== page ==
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Pennsylvania Court to Determine Breadth of Attorney-Client Privilege

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<<The attorney-client privilege issue came about when Ohio-based Nationwide was litigating a case in Pennsylvania court. The case itself was brought about by Nationwide, which alleged that some of the company's former agents disclosed classified information about policyholders to competitors. The defendants countersued, claiming that the insurance company acted in bad faith and that it intentionally attempted to put the agents out of business.

During the course of this initial bench trial, an internal memo, Nationwide's "reflex action plan," was discussed during testimony. At the time, Butler County Common Pleas Judge S. Michael Yeager ruled that any privilege related to Nationwide's reflex action plan document had thus been waived by the company and that the document could be discovered.

Nationwide subsequently appealed the ruling, arguing that the document was in fact privileged since it was sent to the company's executives from the general counsel. Yeager's decision, however, was upheld by the Superior Court. Having been appealed for a second time, the issue has now been put before the Pennsylvania Supreme Court in Nationwide Mutual Insurance Co. v. Fleming.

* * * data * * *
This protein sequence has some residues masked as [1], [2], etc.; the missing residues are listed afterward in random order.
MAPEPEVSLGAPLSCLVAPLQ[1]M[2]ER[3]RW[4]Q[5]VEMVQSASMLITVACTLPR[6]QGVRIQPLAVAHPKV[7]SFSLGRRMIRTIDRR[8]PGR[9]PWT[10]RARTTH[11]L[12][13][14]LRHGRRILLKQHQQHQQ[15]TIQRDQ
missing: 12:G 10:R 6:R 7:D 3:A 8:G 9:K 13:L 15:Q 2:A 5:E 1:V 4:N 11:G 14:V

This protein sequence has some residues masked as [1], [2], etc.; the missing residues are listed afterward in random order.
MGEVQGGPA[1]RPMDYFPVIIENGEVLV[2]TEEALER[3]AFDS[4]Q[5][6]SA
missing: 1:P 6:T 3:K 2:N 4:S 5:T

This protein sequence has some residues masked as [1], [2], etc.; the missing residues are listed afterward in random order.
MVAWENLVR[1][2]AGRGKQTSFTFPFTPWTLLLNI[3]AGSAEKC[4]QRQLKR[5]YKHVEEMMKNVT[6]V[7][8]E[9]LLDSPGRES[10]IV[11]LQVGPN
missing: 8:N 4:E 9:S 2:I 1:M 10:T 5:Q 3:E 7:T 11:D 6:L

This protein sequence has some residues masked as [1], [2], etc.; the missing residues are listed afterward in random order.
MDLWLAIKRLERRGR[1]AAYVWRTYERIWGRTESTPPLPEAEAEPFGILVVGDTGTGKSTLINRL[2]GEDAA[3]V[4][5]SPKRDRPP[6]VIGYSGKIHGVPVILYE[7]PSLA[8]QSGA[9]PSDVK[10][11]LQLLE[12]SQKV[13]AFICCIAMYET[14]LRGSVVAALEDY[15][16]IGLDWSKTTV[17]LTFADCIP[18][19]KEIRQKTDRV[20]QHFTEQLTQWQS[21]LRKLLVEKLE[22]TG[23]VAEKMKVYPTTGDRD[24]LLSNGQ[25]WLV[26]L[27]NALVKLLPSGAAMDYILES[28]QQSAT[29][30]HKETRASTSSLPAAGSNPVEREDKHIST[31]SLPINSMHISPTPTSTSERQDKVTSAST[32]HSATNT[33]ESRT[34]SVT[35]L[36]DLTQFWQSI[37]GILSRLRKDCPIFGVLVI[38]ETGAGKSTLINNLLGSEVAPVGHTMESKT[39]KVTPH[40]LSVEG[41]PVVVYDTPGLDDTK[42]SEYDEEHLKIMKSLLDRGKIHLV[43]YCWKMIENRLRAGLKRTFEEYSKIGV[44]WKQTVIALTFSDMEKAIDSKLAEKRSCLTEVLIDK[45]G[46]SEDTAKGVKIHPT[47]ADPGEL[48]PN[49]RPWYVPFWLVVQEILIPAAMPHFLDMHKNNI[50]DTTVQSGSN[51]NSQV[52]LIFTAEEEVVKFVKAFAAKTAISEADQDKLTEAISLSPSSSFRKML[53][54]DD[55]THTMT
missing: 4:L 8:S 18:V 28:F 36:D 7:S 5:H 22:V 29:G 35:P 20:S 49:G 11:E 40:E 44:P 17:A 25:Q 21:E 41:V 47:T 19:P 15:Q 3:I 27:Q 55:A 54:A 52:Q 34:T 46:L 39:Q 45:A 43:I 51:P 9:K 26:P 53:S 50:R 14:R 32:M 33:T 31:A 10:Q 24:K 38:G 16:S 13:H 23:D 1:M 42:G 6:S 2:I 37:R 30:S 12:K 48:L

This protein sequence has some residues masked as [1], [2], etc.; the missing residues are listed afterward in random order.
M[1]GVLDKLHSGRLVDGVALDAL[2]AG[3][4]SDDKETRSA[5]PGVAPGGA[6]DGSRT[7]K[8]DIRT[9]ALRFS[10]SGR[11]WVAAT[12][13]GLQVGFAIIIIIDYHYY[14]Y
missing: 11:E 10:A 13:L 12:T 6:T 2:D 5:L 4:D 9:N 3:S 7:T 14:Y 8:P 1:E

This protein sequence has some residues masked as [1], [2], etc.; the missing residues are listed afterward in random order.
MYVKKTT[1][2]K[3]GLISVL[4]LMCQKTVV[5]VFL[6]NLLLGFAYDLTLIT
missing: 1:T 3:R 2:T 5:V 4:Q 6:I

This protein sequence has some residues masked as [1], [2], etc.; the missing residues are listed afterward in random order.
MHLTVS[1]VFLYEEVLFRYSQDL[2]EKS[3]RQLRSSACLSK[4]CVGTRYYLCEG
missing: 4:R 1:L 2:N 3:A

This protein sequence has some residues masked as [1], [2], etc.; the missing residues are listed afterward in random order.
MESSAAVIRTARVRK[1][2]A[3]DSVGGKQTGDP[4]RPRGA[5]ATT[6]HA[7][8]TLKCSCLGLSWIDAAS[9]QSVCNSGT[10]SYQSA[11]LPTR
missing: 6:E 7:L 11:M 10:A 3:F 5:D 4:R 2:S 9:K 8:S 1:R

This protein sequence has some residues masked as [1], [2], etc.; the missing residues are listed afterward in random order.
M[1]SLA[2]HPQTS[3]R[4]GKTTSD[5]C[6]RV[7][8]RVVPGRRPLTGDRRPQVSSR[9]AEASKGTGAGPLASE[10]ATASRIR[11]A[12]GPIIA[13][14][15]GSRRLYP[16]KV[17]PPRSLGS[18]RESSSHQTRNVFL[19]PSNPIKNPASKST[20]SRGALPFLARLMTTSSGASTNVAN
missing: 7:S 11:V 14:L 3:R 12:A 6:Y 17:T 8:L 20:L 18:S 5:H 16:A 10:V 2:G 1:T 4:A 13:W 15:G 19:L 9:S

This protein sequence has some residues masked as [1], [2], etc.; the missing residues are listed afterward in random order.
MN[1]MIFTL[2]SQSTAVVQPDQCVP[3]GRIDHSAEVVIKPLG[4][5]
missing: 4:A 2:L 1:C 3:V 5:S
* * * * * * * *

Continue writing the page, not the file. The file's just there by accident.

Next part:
Nationwide's primary argument for privilege is grounded in a 1900 decision. In National Bank of West Grove v. Earle, the court asserted that the advice an attorney gives to a client is privileged, saying, "If it were not, then a man about to become involved in complicated business affairs, whereby he would incur grave responsibilities, should run away from a lawyer rather than consult him."

Robert O. Lampl, the attorney for the plaintiff, countered that argument, saying that since the Earle decision, the topic of attorney-client privilege, and its parameters, has been discussed extensively within the courts. Moreover, he argued that the decision does not apply to the situation at hand because it is not directly tied to privilege. "I think you can discard Earle as dicta," Lampl said. "I don't think it provides a true analysis."

During the course of oral arguments, Burt Rublin, Nationwide's representative, averred that "allowing discovery of communication from attorneys to clients would have a profound chilling effect on that principle of justice." Furthermore, he maintained that it should not and could not be assumed that Nationwide waived privilege to the document simply because comparable documents had been discussed and submitted into evidence.

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